Experiments on vortex-induced vibration of a long pipe model (L/D = 400) were conducted in linearly sheared flows. The top flow speed was varied from 0.2m/sec to 2.0m/sec in step of 0.1m/sec. A fiber glass pipe was instrumented with FBG (Fiber Bragg Grating) sensors to measure the strains in VIV responses. The number of strain measurement stations was 15 for each fiber with spacing of 1m. Initial pipe tension was varied as 80kgf, 90kgf and 100kgf. The modal analysis of strain measurement data was conducted. The peak VIV frequency coincides with the Strouhal frequency corresponding to 70% of the maximum flow speed. The mode number of the maximum amplitude vibration is determined by the integer ratio of the peak vibration frequency to the natural frequency of the model. The main vibration mode is caused by the VIV mode corresponding to the flow speed at the mid region of the model. There exist traveling waves in high flow speed region and standing waves in low speed region. The VIV response in linearly sheared flow is multi-mode.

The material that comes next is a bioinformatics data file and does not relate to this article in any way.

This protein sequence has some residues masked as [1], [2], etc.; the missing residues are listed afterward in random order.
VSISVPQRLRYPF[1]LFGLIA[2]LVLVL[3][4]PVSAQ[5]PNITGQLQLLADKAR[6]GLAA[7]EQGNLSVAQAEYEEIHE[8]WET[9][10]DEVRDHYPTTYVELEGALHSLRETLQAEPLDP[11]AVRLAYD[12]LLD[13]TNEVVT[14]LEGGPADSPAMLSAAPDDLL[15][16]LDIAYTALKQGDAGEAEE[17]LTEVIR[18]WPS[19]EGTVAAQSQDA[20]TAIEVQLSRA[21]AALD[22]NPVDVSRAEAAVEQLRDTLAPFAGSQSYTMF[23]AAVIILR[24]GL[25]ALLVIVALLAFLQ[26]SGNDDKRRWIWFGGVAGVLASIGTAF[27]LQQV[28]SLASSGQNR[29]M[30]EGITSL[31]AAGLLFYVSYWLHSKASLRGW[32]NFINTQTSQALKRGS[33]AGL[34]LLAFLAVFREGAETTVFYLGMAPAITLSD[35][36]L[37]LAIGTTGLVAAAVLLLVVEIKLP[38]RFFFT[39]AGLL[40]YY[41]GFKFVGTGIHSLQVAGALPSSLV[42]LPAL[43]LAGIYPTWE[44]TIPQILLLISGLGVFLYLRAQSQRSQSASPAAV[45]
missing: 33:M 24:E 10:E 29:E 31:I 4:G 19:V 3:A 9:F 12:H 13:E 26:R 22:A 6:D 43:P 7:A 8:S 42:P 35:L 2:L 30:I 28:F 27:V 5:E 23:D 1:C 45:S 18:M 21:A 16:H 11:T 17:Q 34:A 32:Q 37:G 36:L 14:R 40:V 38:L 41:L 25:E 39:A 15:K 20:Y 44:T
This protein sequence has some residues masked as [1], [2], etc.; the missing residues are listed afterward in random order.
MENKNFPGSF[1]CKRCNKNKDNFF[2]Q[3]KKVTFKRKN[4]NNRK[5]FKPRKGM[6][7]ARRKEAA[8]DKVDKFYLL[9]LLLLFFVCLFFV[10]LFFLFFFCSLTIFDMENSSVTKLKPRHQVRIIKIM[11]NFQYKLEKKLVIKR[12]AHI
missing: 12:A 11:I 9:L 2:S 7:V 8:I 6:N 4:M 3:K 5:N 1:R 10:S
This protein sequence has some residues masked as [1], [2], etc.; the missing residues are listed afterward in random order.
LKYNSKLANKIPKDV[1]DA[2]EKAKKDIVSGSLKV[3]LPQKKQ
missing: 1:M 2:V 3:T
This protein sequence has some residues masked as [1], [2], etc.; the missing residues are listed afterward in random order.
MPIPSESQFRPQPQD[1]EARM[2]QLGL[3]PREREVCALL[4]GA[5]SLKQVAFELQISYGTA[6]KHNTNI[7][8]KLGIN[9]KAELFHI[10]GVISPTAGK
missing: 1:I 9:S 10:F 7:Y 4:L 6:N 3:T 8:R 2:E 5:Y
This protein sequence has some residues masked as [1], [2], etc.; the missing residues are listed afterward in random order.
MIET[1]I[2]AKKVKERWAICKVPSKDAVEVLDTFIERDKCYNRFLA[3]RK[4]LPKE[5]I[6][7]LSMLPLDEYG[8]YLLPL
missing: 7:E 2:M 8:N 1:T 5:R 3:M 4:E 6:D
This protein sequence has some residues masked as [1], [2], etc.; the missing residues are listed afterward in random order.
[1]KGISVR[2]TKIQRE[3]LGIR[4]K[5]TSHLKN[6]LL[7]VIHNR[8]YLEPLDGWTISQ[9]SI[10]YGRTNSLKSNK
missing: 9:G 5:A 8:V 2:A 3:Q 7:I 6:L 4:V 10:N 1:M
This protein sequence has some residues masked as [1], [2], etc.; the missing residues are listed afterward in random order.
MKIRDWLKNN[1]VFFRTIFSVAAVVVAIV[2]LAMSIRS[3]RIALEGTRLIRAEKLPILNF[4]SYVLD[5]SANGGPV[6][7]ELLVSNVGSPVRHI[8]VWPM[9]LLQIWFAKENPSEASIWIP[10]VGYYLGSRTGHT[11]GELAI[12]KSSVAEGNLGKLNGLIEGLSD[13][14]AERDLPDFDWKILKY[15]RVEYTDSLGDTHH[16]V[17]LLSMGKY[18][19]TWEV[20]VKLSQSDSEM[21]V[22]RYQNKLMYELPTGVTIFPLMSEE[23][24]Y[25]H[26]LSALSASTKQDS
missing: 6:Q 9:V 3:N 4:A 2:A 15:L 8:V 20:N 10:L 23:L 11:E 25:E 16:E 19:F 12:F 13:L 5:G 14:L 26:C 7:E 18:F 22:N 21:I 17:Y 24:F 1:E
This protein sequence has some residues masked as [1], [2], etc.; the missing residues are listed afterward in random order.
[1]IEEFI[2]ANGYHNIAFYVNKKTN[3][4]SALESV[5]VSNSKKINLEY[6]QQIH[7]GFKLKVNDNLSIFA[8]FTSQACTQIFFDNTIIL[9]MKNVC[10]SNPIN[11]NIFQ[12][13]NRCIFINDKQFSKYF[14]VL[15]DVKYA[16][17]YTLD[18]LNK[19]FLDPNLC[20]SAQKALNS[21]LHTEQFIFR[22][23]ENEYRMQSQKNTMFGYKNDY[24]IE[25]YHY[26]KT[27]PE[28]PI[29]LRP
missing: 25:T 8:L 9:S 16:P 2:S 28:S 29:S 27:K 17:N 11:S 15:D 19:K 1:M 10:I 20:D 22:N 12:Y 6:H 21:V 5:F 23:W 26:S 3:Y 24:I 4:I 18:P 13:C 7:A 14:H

Vortex-induced vibration of slender marine structures such as marine risers, pipelines and cables is the critical factor determining the structures fatigue life. Vortex-induced vibration (VIV) is caused by alternating shedding of vortices from either sides of the structure. The dissipated kinetic energy of the flow due to vortex shedding provokes lift forces and structure vibration in vortex shedding frequency (fv) determined by Strouhal relation. The vibration component of fv occurs in the cross-flow (CF) direction. The CF vibration is coupled with the in-line (IL) vibration, whose frequency is doubled to be 2fv. Depending on phase angle between CF and IL displacements, the vibration trajectory of a point in structure results in crescent shape or figure eight.